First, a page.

Ineffective district health management potentially impacts on health system performance and service delivery. However, little is known about district health managing practices and time allocation in resource-constrained health systems. Therefore, a time use study was conducted in order to understand current time use practices of district health managers in Ghana.
All 21 district health managers working in three districts of the Eastern Region were included in the study and followed for a period of three months. Daily retrospective interviews about their time use were conducted, covering 1182 person-days of observation. Total time use of the sample population was assessed as well as time use stratified by managerial position. Differences of time use over time were also evaluated.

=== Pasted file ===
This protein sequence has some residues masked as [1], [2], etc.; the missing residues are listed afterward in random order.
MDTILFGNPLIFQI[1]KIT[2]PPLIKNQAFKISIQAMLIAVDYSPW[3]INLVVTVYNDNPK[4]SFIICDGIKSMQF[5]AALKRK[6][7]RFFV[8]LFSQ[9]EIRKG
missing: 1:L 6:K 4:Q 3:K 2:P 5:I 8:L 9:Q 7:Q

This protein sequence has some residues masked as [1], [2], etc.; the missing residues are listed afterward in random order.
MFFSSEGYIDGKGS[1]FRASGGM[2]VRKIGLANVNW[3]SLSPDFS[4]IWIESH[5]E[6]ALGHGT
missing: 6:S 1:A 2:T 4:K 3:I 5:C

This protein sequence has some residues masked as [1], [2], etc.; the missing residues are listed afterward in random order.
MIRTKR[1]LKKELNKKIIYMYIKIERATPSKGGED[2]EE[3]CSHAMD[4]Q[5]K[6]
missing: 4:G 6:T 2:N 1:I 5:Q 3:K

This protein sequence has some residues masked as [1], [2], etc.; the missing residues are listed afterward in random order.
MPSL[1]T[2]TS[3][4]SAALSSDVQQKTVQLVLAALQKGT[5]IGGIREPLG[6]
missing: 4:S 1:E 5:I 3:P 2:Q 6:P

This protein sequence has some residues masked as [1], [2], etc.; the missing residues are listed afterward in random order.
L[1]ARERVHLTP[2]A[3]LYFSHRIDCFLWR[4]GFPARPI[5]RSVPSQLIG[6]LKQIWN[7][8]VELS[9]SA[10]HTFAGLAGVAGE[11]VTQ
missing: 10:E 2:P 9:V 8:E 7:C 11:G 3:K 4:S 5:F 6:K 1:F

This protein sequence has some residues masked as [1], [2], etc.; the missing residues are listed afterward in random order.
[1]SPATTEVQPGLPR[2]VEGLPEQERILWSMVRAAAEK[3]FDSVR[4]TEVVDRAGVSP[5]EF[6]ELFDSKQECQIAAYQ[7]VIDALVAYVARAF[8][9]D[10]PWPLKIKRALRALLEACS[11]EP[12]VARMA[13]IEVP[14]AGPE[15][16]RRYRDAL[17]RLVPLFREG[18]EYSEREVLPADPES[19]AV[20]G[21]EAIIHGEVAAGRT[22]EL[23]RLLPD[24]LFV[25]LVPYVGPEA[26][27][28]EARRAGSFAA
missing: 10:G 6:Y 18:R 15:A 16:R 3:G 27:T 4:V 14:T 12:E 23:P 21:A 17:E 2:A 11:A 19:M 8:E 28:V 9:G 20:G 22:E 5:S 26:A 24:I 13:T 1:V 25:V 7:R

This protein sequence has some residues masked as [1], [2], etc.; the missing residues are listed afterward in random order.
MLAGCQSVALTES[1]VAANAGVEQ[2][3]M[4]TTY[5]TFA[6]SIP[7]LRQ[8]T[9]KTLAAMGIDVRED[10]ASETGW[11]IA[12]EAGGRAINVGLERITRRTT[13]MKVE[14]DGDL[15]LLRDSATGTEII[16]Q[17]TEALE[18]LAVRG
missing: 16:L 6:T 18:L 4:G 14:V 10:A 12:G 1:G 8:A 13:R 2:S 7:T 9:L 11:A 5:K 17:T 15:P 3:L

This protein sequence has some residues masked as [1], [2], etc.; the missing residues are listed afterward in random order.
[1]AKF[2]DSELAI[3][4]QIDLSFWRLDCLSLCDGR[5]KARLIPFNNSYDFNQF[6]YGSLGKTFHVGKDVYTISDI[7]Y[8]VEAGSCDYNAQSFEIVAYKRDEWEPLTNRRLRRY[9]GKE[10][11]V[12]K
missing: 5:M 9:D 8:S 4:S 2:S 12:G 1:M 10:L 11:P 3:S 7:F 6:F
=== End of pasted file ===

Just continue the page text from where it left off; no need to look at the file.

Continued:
District health managers used most of their working time for data management (16.6%), attending workshops (12.3%), financial management (8.7%), training of staff (7.1%), drug and supply management (5.0%), and travelling (9.6%). The study found significant variations of time use across the managerial cadres as well as high weekly variations of time use impulsed mainly by a national vertical program.
District health managers in Ghana use substantial amounts of their working time in only few activities and vertical programs greatly influence their time use. Our findings suggest that efficiency gains are possible for district health managers. However, these are unlikely to be achieved without improvements within the general health system, as inefficiencies seem to be largely caused by external factors.